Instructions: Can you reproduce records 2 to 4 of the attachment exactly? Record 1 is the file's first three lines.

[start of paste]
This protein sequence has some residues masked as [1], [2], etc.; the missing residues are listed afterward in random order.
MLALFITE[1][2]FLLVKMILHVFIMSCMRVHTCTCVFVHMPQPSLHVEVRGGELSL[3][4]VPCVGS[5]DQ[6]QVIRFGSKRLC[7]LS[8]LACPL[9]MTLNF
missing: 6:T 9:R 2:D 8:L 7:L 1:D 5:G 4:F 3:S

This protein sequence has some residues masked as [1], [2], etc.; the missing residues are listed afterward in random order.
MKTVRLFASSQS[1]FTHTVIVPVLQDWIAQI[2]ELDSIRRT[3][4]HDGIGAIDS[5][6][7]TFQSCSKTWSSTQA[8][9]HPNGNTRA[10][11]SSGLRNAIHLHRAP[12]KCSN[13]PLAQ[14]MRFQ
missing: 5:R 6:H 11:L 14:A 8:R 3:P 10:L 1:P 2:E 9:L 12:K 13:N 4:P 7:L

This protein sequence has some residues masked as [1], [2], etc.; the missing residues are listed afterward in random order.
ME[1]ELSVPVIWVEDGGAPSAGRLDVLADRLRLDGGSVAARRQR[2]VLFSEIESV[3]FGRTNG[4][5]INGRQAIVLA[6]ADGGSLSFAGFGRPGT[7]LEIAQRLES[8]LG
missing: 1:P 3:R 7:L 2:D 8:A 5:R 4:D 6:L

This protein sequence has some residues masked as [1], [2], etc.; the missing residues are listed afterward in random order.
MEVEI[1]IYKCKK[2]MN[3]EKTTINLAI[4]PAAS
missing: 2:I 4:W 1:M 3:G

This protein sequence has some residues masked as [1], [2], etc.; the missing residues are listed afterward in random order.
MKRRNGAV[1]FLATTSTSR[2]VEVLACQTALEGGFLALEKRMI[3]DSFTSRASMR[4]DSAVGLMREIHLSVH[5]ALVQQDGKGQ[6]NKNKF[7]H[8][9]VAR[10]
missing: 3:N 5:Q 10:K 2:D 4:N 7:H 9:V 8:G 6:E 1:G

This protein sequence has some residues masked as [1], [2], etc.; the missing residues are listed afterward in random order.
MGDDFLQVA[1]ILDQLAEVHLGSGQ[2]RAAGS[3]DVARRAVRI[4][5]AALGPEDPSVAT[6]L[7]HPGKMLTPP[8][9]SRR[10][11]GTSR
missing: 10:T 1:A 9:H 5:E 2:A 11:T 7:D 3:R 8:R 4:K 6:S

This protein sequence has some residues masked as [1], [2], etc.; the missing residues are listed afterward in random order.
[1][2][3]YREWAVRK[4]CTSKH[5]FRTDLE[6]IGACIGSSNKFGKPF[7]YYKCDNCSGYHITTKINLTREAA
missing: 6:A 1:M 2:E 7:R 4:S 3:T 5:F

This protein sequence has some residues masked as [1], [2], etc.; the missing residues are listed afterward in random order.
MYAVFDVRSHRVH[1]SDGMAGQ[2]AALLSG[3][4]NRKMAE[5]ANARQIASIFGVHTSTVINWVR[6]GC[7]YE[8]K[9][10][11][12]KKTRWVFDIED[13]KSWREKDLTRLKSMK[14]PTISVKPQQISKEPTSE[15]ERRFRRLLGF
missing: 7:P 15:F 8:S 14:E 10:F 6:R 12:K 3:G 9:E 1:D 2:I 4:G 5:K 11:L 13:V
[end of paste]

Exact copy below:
This protein sequence has some residues masked as [1], [2], etc.; the missing residues are listed afterward in random order.
MKTVRLFASSQS[1]FTHTVIVPVLQDWIAQI[2]ELDSIRRT[3][4]HDGIGAIDS[5][6][7]TFQSCSKTWSSTQA[8][9]HPNGNTRA[10][11]SSGLRNAIHLHRAP[12]KCSN[13]PLAQ[14]MRFQ
missing: 5:R 6:H 11:L 14:A 8:R 3:P 10:L 1:P 2:E 9:L 12:K 13:N 4:P 7:L

This protein sequence has some residues masked as [1], [2], etc.; the missing residues are listed afterward in random order.
ME[1]ELSVPVIWVEDGGAPSAGRLDVLADRLRLDGGSVAARRQR[2]VLFSEIESV[3]FGRTNG[4][5]INGRQAIVLA[6]ADGGSLSFAGFGRPGT[7]LEIAQRLES[8]LG
missing: 1:P 3:R 7:L 2:D 8:A 5:R 4:D 6:L

This protein sequence has some residues masked as [1], [2], etc.; the missing residues are listed afterward in random order.
MEVEI[1]IYKCKK[2]MN[3]EKTTINLAI[4]PAAS
missing: 2:I 4:W 1:M 3:G